Strong coffee and Sapphic vibes

A sexy stroll down Commercial Drive

Commercial Drive is the only neighbourhood in Vancouver that survived the Olympics with its soul intact. Famous for its Sapphic overtones, good coffee, secondhand shopping and eclectic restaurants, the Drive offers the most bang for your buck, whether you’re looking for an apartment, something to eat or some entertainment.

There may be more families and scenesters than Dykes on Bikes cruising Commercial Drive these days, but it still marches to the beat of its own drum and shows its tits at the annual Dyke March.

One icon of the area’s free spirit is the Rio Theatre (1660 E Broadway), which recently humiliated city hall into granting it a liquor licence for live events. Funky without pretention, the Rio is a great place to catch live queer acts like Ryan Steele, a screening of The Rocky Horror Picture Show or a film at Out on Screen.

Commercial Drive also plays host to all sorts of alternative performances. Catch a poetry slam at Café Deux Soleils (2096 Commercial Dr), experimental theatre at The Cultch (1895 Venables St), music at the WISE Hall (1882 Adanac St), or mount your own show at the theatre in Havana (1212 Commercial Dr), which is also a great place to wind down with a pitcher of sangria after a day in the (fingers crossed!) sun at East Side Pride.

The influx of trendy new bars and restaurants may have moved some anti-gentrification activists to smash windows at Famosa Neapolitan Pizzeria (1380 Commercial Dr) in March, but it bears mentioning that even the Drive’s few chains feel less than mass-produced. Walking down Commercial on a Friday night is a sexy experience that boasts a diverse crowd and is an excellent alternative to the gong show that is Granville Street.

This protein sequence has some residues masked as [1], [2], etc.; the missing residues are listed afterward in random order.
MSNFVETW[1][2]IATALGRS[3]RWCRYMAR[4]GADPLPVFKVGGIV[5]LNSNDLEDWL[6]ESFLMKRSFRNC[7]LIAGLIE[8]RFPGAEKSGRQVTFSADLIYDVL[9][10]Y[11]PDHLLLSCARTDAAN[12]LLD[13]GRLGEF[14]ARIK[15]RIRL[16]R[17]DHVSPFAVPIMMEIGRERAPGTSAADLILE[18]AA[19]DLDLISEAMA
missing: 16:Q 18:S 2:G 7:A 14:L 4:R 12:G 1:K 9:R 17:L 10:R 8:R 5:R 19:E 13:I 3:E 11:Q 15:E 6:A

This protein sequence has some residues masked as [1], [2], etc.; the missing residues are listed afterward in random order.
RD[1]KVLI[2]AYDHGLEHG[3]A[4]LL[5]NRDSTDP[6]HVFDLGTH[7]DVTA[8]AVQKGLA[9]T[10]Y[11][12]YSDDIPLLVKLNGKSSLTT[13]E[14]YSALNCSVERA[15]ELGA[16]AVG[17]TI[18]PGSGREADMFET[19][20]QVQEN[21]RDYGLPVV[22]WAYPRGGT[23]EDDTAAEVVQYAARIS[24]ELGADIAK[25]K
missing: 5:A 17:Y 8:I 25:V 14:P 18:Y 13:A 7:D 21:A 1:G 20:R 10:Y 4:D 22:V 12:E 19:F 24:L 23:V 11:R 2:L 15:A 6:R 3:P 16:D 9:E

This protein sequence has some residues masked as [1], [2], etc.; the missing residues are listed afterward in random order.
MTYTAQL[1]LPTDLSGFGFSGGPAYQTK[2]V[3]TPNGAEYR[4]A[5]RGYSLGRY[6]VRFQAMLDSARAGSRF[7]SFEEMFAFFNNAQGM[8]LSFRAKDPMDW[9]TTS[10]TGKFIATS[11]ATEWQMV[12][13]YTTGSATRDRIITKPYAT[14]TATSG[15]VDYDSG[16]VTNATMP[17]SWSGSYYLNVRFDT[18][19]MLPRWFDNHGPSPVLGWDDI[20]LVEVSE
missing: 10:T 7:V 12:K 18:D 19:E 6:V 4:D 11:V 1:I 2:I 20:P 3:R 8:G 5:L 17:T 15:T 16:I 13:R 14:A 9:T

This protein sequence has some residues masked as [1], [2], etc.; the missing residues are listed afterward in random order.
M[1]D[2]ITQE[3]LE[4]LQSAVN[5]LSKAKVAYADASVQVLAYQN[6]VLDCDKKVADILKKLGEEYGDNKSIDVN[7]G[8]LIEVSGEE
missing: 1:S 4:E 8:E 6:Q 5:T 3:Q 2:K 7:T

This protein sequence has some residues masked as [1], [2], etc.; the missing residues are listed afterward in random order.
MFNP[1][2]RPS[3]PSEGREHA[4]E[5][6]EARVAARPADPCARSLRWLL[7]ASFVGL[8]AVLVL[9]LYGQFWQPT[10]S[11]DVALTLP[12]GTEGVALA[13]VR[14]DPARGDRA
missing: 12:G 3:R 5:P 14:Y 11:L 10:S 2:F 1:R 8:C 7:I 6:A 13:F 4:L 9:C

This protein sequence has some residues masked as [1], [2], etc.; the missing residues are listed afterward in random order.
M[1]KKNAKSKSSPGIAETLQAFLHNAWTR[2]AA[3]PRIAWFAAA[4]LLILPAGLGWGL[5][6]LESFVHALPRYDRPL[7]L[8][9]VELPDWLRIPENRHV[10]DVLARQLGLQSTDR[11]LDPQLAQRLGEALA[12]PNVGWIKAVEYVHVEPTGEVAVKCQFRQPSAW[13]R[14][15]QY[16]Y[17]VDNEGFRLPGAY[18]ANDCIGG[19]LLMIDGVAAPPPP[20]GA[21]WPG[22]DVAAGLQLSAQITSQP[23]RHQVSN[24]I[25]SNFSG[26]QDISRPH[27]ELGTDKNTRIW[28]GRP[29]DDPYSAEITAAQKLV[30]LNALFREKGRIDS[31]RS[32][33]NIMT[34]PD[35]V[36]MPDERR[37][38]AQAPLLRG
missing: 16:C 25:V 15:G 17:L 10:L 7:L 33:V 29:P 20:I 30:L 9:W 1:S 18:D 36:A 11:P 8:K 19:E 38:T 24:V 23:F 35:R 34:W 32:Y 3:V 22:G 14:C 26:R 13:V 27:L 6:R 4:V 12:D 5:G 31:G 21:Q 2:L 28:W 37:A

Check out St Augustine’s (2360 Commercial Dr), the loudest pub on Earth, but don’t get in the way of the Amazonian waitresses. Tap into your inner Joss Whedon with a Romulan Ale at Storm Crow Tavern (1305 Commercial Dr). Don’t be surprised if the bartender comes to your table to point out that the lightsaber above the bar is on.

If you never went to a gay bathhouse in the 1980s, check out the décor at Café Calabria (1745 Commercial Dr). The owners call it “a taste of Italy,” but like my friend says, “It’s more of a slap across the face . . . with a penis.”

If Pompeii is not your scene, there’s Turk’s down the street (1276 Commercial Dr), lesbian softball players at Avanti’s Pub (1601 Commercial Dr), or drop by Kokopelli’s (2052 Commercial Dr) for the latest dyke-chic haircut.

Decorating an apartment? Peg General Store (1003 Commercial Dr) has great deals on furniture from all those remodelled Vancouver Specials. For those with Don Draper’s budget and taste, stock up on Fiesta ware and teak furniture at Attic Treasures (944 Commercial Dr).


Venture one block closer to Hastings and you can learn everything you wanted to know about dildos but were afraid to ask at Womyns’Ware (896 Commercial Dr). But remember, it’s not a sex shop. “I don’t sell sex,” proprietor Otter Louis tells me. “I sell non-toxic merchandise.”

Bring cash and ID. You never know when you’ll need one or the other on the Drive.

Tony Correia is a Vancouver-based writer who has been contributing to Xtra since 2004. He is the author of the books, Foodsluts at Doll & Penny's CafeSame LoveTrue to You, and Prom Kings.

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Culture, News, Sex, Vancouver

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